251 pages; Twelve
Christopher Buckley's lovely Losing Mum and Pup is the story of two deaths—that of his glamorous and funny mother, socialite Pat Buckley, and brilliant and funny father, conservative writer William F. Buckley—within a year of each other in 2007 and 2008.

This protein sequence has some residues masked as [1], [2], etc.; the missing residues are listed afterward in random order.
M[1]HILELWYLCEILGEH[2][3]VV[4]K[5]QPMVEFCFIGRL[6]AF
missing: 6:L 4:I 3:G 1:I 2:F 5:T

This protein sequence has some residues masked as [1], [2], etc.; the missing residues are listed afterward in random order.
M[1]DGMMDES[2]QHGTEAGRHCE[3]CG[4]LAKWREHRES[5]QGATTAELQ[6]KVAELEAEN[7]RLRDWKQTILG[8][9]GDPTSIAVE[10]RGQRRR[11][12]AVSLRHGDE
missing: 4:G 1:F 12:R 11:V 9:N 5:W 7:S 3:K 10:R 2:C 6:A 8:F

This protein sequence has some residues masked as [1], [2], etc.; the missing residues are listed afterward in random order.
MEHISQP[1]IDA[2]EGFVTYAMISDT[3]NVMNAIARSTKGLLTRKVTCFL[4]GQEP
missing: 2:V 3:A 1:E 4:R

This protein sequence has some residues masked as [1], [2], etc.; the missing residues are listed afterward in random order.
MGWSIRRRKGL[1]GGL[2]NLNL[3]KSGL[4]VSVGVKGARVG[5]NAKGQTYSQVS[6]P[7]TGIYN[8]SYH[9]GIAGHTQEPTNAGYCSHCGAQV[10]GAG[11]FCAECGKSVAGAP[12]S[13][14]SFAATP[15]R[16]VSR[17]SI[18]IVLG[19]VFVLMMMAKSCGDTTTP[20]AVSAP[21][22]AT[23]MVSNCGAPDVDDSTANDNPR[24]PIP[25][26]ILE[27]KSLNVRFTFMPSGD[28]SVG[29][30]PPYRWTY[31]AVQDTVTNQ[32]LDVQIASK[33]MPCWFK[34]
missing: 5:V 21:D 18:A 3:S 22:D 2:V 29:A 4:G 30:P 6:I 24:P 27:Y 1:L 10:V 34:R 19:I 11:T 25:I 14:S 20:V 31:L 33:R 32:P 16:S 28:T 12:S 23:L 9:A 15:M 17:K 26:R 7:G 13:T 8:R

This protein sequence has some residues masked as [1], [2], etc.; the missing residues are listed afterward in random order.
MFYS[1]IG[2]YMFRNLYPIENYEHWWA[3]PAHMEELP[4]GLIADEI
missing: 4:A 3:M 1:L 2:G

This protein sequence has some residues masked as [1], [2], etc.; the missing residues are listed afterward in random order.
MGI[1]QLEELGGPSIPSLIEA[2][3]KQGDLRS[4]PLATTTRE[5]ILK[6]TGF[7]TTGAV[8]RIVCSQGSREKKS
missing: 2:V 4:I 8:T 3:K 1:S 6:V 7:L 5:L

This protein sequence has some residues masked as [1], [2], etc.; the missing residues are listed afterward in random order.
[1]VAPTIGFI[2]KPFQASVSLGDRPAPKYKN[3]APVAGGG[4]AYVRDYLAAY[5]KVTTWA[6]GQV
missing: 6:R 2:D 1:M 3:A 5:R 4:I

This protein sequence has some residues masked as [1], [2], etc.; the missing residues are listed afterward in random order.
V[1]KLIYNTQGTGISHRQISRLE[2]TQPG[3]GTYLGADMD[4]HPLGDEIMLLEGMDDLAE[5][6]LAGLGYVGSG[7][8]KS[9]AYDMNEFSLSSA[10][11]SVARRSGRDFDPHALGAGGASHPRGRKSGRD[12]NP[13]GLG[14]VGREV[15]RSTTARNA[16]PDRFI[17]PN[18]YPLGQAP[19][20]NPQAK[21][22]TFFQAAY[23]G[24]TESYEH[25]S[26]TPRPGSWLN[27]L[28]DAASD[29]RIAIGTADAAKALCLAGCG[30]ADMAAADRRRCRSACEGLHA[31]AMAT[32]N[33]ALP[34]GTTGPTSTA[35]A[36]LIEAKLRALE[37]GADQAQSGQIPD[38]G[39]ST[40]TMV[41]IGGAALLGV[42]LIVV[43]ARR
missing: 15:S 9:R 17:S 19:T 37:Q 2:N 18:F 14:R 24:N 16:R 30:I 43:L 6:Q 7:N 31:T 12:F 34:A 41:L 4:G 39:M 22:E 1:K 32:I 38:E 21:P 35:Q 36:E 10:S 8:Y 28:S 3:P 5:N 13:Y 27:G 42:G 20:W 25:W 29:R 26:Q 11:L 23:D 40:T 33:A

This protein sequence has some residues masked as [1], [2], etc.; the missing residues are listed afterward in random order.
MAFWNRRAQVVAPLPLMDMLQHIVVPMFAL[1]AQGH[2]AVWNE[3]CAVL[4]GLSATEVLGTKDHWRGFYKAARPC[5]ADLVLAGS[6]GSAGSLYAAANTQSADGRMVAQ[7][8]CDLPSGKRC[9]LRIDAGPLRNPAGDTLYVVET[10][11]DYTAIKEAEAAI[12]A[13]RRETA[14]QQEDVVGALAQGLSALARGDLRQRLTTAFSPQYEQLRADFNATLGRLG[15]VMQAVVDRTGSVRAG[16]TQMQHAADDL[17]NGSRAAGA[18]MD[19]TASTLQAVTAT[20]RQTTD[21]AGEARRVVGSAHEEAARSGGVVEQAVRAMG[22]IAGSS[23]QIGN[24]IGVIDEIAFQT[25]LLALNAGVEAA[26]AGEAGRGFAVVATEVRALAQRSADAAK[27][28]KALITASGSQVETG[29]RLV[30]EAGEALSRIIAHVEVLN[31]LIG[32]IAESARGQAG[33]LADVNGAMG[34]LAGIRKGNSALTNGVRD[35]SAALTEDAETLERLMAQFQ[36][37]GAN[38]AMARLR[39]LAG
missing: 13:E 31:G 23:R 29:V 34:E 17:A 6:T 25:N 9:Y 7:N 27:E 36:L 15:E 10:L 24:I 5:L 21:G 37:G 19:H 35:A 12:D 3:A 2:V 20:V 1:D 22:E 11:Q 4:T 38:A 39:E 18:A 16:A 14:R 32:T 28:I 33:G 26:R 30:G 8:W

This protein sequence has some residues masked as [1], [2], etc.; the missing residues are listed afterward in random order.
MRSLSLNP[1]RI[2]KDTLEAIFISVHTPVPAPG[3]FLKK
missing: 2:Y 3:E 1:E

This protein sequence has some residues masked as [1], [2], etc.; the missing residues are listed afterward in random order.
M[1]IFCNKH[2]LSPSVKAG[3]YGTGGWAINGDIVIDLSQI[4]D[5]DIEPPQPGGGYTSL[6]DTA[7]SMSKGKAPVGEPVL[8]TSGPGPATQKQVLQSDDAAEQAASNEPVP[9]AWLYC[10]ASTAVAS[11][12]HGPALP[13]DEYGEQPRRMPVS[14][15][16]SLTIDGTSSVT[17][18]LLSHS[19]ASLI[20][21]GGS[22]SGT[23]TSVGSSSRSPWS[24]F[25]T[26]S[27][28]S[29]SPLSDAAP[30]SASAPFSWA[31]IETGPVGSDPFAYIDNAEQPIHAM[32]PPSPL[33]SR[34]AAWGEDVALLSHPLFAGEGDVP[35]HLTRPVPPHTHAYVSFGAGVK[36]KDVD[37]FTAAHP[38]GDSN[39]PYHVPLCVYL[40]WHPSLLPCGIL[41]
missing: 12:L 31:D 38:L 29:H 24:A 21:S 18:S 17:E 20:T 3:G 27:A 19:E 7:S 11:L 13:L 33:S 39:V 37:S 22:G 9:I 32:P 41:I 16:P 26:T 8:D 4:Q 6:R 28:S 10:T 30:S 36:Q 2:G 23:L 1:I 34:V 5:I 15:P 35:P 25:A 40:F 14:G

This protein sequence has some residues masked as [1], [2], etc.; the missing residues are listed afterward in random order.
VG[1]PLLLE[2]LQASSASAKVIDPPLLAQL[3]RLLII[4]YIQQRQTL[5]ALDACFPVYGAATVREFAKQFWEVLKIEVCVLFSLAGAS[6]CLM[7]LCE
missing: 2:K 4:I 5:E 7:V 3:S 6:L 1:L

Buckley, a veteran satirist, wrings a lot of laughs out of upsetting material, namely the experience of wrangling sick and willful parents, along with kindly doctors, an unctuous funeral director, bloodthirsty reporters, and some very famous friends. Like most memoirs written soon after the events they describe, this one is not terribly introspective. Instead the pleasure lies in getting to know one of New York's great power couples better. We learn of Bill's penchant for peeing out of moving cars, Pat's for telling whopping lies at dinner parties, and we get to read a bit of Bill's writing, which is so lucid and graceful it's obvious why he became the voice of conservative politics in America. While Buckley's memories of his parents are often unsparing—he is frequently appalled at their recklessness—they add up to the sweetest possible tribute. These were charming people, Buckley makes clear, and charming because they always knew exactly who they were.